3. Thank you both, I ordered both (among others), as well as some peonies. We went to our local nursery to refresh our pots and was hoping to see the peonies too but was surprised to see find they don't stock them. My first time ordering OR planting; we'll see how it goes!

  4. Beautifully done Wendy; I rank this up there with your tribute to Bud and your elderly cousin. I'll bet Henry James could spend a pleasant afternoon in your garden.

    1. Ah, but do you think I could spend a pleasant afternoon with Mr. James? I dreamt last night I was cooking for Gordon Ramsay and it didn't go so well!

  5. Somehow I believe your garden has no problem blooming for such a wonderful caretaker. The bees and butterflies, birds and bugs are very glad you garden. Much love.

  6. We too have been studying the flora and fauna around here this year. You have expressed it so well here. This summer we have seen an abundance of everything (including the dreaded mosquitoes) in a lush and expansive way. Truly enjoying the variety of hydrangea that are bountiful this September. Now if I were only closer to the ground so I didn't mind the weeding so much!

  7. Love this post...last gasp of beauty....Gardening is so meditative and healing.

  8. Oh what a lovely post! How sad that Bees are on the decline where you are, and I love that you are giving them all some respite in your little patch. We don't have a bee problem (or native bird or butterfly problem) here, quite the opposite… but I did used to spray the aphids on my roses, except that then I read about how it kills the natural predator too, the ladybird. So now I don't, and the aphids seem to disappear, so the natural cycle seems to work after all.

    1. we are a pesticide free home, but sadly that cannot be said for many other gardeners and neighbours who are desperate for perfect grass. However, many of our local lawn services now offer pesticide free applications and more and more of my nieghbours have switched, which is heartening. most of our grass is not grass at all, but clover and dandelions, which I like anyway. I, like Mother Nature, am not anal retentive...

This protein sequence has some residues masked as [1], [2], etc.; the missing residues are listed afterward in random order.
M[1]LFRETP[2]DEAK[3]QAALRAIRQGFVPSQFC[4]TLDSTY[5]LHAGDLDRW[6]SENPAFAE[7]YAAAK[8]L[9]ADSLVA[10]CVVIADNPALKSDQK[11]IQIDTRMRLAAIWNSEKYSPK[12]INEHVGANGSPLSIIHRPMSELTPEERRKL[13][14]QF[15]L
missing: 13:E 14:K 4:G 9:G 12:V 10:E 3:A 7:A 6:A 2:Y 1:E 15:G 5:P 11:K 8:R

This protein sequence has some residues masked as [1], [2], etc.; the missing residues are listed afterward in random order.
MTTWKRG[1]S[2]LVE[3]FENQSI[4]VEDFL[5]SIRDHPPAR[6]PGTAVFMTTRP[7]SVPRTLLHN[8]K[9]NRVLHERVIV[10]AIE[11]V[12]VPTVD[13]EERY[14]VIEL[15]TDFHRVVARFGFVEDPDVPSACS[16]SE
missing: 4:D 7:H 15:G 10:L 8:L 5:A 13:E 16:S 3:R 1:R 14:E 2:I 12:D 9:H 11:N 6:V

9. What an amazing post, Wendy, I think this is the best one yet. Bees are of special interest to me and their decline is extremely worrisome. Keeping the garden for the bees and the birds is really wonderful. I read somewhere that urban bees actually do much better than bees in farmland, because of the abundance of flowers, and pesticides are not so heavily concentrated around areas of human settlement. Also, it is so true about how everything these days seems to be about extending youth and creating an artificial state of perfection. It is probably the main reason I find it difficult to do beauty blogging, because much of it seems to feed off an unhealthy obsession with trying to stay young. Anyway, thank for a wonderful read!!!

    1. Louise - I have been thinking about this a lot in the last few days, especially having watched so many clips about Joan Rivers since she fell ill. I must say, I like a good face cream, but I am vehemently opposed to injections and facelifts. I think they are soul-destroying, though I suspect I am more and more in the minority. Give me my think lips anyday to the pillows I see parading which everyone knows is fake. If women would only stand up for themselves on this one...

  10. I agree with everybody else,you are a gifted writer and gardener!
    Love the serenity your garden exhudes!
    I am too inpatient to do big things in our yard and my husband is the more practical type. So the flower pots are my touch of me.Hopefully that will change one day:)

    1. Ina, I think it something you either eventually "fall" into, or not, but I always loved a garden and would spend hours in beautiful ones in the city, so you may get there eventually!

  11. What a beautiful garden and such lovely writing! Your garden is obviously one of the loves of your life, which shines through in your evocative, heart-felt post. I had to read it twice, as it was such a pleasure! Thank you.

  12. Popping in to say hello and thank you for the truly lovely post Wendy! I was wandering about my garden as well yesterday, enjoying the fading blooms and all of those busy bees. I'm the same, I let it go a bit wild these last weeks. Hope all is well with you!

    1. Nice to see you pop in! I miss you on IG!

    2. Hi! So happy to hear from me! I am still missing your blog, but bet you are up to all kinds of wonderful things!

    3. Thanks Wendy and Ina! It's been madness here these last months, and just when it was settling down, school has started up for the little one. So soon I should be back visiting more often! :)

  13. wendy you are such a beautiful writer! what a lovely post. in that huge pepper tree of ours, way up top there is a bee hive in there that is so busy!

    your garden is absolutely gorgeous. i hope you post more photos of it more often. x

  14. This was such a beautiful post. Thanks for sharing your garden and the reminder that I should be enjoying autumn in my life also.


Kindness is a virtue...